Elon Musk plans new Mars rockets bigger than Saturn Vs
Claims endorsement from the Dead Sea Scrolls. No, really
Not just new Saturn Vs, but nuclear interplanetary ships - and Martian methane factories. It's all in the Dead Sea Scrolls, you know
In them, Markusic outlines plans for new "Merlin 2" and "Raptor" rocket engines to replace SpaceX's current Merlin 1, which drives both the Falcon 1 and 9 vehicles.
The new engines would be fitted not just to Falcon 9s and Falcon 9 Heavies, but to new and bigger stacks - first a Falcon X able to hurl 38 tonnes into orbit, then a Falcon X Heavy which would offer a Saturn V style 125 tonnes. A Falcon XX is also outlined, able to haul no less than 140 tonnes, though this would forfeit SpaceX's vaunted "engine out" capability - the ability of a SpaceX multi-engined rocket to continue with its mission even if it loses an engine.
The Falcon X and XX designs are comparable in size to a Saturn V, as well as in lift. They would be quite capable of lifting the various modules and spacecraft required to assemble a Mars mission into space - and crucially, according to Musk and his people, do so at a far lower cost.
“Mars is the ultimate goal of SpaceX," Markusic told reporters last week.
It would seem that Boeing and the other aerospace titans who had hoped to build Ares V based on their own previous designs were right to fear that Obama's 2015 heavy-lifter decision might mean billions in revenue going to someone else - plainly, SpaceX intends to offer its Falcon X as a contender. SpaceX's "commercial space" aspirations could also spell joblessness for large numbers of NASA employees, as the old manned rockets and shuttles were supplied by Boeing et al but operated by NASA itself.
As for getting from Earth orbit to the red planet, Markusic discussed further radical plans for interplanetary flight. SpaceX considers that early unmanned cargo missions might best be carried out using "Hall thrusters", highly efficient ion drives, which would use solar power to get as much oomph out of their xenon reaction mass as possible.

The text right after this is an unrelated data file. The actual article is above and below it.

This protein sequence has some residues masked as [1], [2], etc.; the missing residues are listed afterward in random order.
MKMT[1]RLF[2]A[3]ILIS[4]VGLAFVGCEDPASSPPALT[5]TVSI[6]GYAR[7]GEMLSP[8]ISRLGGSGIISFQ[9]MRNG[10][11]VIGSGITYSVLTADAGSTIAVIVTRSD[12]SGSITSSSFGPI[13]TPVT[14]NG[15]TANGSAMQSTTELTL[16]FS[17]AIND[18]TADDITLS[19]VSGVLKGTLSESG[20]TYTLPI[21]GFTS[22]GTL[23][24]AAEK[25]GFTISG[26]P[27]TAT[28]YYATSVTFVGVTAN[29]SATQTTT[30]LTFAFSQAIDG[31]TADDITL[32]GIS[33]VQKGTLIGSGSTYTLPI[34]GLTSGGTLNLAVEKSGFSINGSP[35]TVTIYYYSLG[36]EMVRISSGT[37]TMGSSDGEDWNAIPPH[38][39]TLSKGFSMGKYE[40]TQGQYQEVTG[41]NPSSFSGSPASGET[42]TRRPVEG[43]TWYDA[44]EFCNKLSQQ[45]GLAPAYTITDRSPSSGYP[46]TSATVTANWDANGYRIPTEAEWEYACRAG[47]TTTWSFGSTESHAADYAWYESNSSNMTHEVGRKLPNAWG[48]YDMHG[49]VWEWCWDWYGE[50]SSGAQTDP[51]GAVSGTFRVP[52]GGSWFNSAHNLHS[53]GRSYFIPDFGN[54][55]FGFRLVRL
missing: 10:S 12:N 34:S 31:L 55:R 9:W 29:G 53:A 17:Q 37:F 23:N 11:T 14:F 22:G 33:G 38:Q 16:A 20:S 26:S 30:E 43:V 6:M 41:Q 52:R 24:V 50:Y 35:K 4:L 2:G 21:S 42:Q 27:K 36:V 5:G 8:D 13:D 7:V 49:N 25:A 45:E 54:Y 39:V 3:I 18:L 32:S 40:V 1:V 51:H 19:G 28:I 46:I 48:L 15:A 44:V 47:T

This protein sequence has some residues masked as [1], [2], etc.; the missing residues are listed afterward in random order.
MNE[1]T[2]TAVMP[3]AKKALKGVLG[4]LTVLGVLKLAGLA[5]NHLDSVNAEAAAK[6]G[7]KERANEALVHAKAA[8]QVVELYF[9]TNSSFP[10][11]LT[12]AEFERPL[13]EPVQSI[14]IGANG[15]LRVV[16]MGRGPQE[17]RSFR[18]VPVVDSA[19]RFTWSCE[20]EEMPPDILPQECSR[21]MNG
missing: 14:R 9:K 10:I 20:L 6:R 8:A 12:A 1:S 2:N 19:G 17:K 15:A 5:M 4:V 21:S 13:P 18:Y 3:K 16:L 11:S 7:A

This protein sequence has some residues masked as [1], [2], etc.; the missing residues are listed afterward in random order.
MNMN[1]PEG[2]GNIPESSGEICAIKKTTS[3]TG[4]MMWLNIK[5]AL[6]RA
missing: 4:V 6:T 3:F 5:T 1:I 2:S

These solar "tugs" would be relatively slow, however, taking over a year to make a round trip. Spending such a long time far from a planet is a bad idea for astronauts, as space is full of dangerous radiation.
SpaceX consider that a "nuclear thermal" rocket, able to deliver much higher thrust-to-weight ratio and thus shorter journey time than solar/ion engines, is the answer for manned ships. The company says that these advanced technologies are what NASA should focus on, leaving the relatively humdrum business of launch rockets to commercial endeavour.
As for getting up and down from the Martian surface to Mars orbit, SpaceX are in favour of existing schemes which would see methane produced on the red planet using local atmospheric CO2 in the Sabatier process, probably nuclear powered. Methane-fuelled rockets would then be used to propel Martian lander/lifter craft.
It's all exciting stuff: and there's one further point to note. In one of his presentations, Markusic claims endorsement for SpaceX's plans from no less a source than the Dead Sea Scrolls. Apparently a passage in the ancient documents reads as follows:
Black water shall elevate thy children to the heavens. Purify it. But thou shalt not combine it in a ratio greater than one kikkar to twenty shekkels, nor shalt thou burn rocks. Thus saith the lord.
SpaceX's rockets are powered by rocket-grade kerosene (RP-1), produced by refining - purifying, if you will - crude oil, perhaps describable as "black water".
That's mildly interesting. But the story of Elon Musk's epic battle over the coming decade to put the huge legacy workforces and rocketry of NASA and its established contractors out of business - a task far more difficult, probably, than building the Falcon X heavy - could be more interesting still. ®